German Potato Salad

This German potato salad, made with a hot and tangy vinegar dressing and and crisp bacon and served warm, is authentic through and through. Here’s how to make it.

An oval serving bowl filled with German potato salad

German potato salad flaunts a hot dressing that takes its tang from vinegar and its richness from bacon. Classic German comfort food that knows no borders. And not a dollop of mayo in sight.–Angie Zoobkoff

How To Make This German Potato Salad In Advance

Some people prefer to cook their potatoes for German potato salad the day before, peel, them, and refrigerate them. The following day, the hot dressing is added to the cold potatoes, which helps the potatoes retain their shape better. However, if you toss the dressing with the potatoes while they’re warm, they’ll absorb more of the dressing. It really comes down to personal preference. [Editor’s Note: Although as the author notes, “Personally, I do mine all on the same day. That way, I don’t need to plan ahead and can make the salad the day I’m craving it.” And we are all about satiating those cravings when they happen.]

German Potato Salad

  • Quick Glance
  • 30 M
  • 1 H, 10 M
  • Serves 4 to 6
5/5 - 1 reviews
Print RecipeBuy the German Meals at Oma’s cookbook

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Ingredients

  • 2 pounds waxy potatoes or Yukon gold potatoes, unpeeled
  • 1 tablespoon clarified butter or mild vegetable oil
  • 5 ounces bacon, diced
  • 3/4 cup finely diced onions
  • 1 cup store-bought or homemade beef or vegetable broth
  • 1/4 cup white wine vinegar, plus more as needed
  • 1 teaspoon prepared mustard, plus more as needed
  • 1/2 teaspoon salt, plus more as needed
  • 1/4 teaspoon freshly ground black pepper, plus more as needed
  • 1/4 teaspoon celery seeds
  • Granulated sugar or honey, as needed
  • 2 tablespoons finely chopped fresh chives (optional)

Directions

  • 1. In a large pot over medium-high heat, bring the potatoes and enough water to cover to a boil and cook until just tender in the center, 20 to 40 minutes, depending on the size of your potatoes. To check if they are tender, poke them with the tip of a knife. It should slide in easily. Drain the potatoes and rinse them under cold water to cool them slightly. Peel them while they are still warm using your fingertips. The skins should slip right off. Slice them 1/8- to 1/4-inch (3- to 6-mm) thick and place them in a large bowl. (The thicker the slices, the less likely they are to crumble.)
  • 2. While the potatoes are cooking, in a medium saucepan over medium heat, melt the butter. Add the bacon and onions and cook, stirring occasionally, until the bacon fat is rendered and onions are translucent, 7 to 9 minutes. Stir in the broth and bring to a simmer. Remove the saucepan from the heat and stir in the vinegar, mustard, salt, pepper, and celery seeds. Taste the dressing and add sugar or honey, if needed, stirring until completely combined.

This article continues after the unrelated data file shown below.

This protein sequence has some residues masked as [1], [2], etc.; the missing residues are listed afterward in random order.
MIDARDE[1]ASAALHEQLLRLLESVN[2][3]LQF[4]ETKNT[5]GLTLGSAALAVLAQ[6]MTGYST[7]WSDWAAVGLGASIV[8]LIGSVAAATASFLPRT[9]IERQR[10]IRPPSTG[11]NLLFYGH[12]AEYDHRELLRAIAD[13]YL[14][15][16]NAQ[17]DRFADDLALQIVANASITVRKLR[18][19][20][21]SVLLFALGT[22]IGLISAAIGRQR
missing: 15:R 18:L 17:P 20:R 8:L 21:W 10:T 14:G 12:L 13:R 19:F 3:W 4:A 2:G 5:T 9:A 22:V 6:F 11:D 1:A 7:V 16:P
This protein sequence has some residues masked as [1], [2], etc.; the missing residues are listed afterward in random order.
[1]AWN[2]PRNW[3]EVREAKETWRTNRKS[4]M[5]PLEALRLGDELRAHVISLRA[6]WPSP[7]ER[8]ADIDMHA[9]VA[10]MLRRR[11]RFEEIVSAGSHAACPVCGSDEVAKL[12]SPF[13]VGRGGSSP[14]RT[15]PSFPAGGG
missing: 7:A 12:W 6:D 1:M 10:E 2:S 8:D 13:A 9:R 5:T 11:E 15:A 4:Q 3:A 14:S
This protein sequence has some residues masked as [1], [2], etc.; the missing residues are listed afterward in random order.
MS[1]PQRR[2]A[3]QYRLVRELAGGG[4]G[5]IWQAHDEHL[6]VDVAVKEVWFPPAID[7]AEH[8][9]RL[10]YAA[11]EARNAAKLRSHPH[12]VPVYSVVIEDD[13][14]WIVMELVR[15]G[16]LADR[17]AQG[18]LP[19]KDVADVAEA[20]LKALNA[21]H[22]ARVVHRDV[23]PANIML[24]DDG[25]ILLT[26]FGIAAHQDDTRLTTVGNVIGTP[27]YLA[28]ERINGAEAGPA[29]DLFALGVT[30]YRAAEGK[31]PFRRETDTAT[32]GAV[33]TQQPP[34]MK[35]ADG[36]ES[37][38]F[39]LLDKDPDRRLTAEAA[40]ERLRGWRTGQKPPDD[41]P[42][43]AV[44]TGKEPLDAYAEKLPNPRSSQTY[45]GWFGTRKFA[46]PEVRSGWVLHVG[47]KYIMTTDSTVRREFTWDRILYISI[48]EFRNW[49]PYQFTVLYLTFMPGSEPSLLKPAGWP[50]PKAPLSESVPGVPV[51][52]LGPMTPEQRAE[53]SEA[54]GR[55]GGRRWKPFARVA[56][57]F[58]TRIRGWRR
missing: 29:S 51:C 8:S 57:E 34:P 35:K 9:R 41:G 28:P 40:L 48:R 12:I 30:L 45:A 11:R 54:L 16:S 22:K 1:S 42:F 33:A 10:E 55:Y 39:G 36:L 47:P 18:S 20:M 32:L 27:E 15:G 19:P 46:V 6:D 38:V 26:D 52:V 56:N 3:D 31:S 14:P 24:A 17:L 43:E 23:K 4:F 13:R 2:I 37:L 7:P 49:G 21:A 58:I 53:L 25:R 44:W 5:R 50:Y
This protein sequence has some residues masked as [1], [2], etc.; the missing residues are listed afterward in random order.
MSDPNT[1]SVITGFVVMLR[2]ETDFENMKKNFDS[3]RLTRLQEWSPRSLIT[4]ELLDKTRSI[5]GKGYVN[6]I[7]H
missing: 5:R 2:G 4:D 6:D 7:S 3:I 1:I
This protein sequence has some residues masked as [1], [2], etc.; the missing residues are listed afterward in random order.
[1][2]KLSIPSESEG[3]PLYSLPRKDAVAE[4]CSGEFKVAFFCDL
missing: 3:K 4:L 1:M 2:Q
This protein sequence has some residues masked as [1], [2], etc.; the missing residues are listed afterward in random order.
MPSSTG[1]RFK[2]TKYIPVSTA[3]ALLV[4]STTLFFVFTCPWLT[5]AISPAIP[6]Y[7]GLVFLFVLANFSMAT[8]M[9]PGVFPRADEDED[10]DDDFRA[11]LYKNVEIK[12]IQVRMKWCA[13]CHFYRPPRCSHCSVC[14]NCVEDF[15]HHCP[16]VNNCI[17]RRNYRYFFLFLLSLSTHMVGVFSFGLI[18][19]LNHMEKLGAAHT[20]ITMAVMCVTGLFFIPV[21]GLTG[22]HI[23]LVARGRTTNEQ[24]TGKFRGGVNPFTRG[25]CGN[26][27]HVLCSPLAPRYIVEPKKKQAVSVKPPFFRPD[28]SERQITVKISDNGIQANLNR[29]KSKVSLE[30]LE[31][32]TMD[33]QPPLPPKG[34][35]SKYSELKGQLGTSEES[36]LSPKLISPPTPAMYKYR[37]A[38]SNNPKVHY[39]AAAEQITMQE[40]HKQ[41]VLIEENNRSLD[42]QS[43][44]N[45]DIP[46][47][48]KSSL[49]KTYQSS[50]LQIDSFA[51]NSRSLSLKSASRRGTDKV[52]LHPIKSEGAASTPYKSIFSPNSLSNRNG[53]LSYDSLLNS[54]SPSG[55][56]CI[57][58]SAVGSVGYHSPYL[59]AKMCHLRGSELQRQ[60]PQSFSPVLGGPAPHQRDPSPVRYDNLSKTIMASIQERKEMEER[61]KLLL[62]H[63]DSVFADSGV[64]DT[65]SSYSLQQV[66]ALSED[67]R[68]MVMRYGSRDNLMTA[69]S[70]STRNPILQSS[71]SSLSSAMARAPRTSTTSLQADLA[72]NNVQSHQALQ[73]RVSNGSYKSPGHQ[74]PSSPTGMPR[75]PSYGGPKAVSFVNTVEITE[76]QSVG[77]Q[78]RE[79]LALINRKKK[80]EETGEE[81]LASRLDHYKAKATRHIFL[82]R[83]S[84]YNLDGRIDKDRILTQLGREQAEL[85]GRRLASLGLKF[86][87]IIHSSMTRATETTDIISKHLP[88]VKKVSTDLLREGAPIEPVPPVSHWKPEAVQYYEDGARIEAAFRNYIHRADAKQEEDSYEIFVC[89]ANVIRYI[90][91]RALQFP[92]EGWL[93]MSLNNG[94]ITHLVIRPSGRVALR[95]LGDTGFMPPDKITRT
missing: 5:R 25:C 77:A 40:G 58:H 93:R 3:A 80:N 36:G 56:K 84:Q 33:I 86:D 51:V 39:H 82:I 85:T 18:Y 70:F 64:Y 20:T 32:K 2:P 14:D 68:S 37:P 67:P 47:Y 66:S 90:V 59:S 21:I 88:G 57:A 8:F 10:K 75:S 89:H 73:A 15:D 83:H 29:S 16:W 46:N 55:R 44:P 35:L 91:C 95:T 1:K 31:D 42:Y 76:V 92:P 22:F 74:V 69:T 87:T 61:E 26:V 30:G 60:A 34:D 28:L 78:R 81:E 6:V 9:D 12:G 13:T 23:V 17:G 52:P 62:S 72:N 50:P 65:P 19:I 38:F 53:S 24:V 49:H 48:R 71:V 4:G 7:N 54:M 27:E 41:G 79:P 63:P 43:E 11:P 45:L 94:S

• 3. Pour about 2/3 of the hot dressing over the sliced potatoes in the bowl and very gently stir to evenly coat the potatoes. Let the salad rest at room temperature for at least 30 minutes, occasionally stirring to coat.
  • 4. Gently stir the potatoes again and taste to check the seasonings. If desired, add any more sugar or honey, salt, pepper, vinegar, or mustard, or add as much of the remaining dressing as you like. Sprinkle with the chives, if desired.

Recipe Testers Reviews

I hadn't had a potato salad with hot bacon dressing in quite a long time and had forgotten what a distinctively wonderful dish it can be. Despite the presence of butter and bacon fat, this dressing was not heavy and greasy, which is one of my misgivings about this type of recipe.

I was using uncured bacon and it made me nervous to have it not cooked as much as I would have if making this without a recipe. On the other hand, the smokiness I loved in the dressing probably came from the bacon being just on the edge of cooked and more ham-like than crispy bacon-like.

The recipe did, however, make more dressing than the potatoes really needed. It was delicious but they couldn’t absorb it all and were swimming in it. The dressing itself had a wonderful smoky flavor with depth. The heavy dose of vinegar helped cut through the fat. With everything mixed together, it turned into almost a pate in the refrigerator, so next time I would not add all of the dressing or would prepare a couple more potatoes to equalize things.

Although the leftovers from this congealed into an unappealing mass in the refrigerator, a brief reheating in the microwave produced a revived potato salad.

This is a potato salad that I can get behind because I DO NOT like mayonnaise-based salads. The vinegar, bacon, and onions made a very tasty dressing.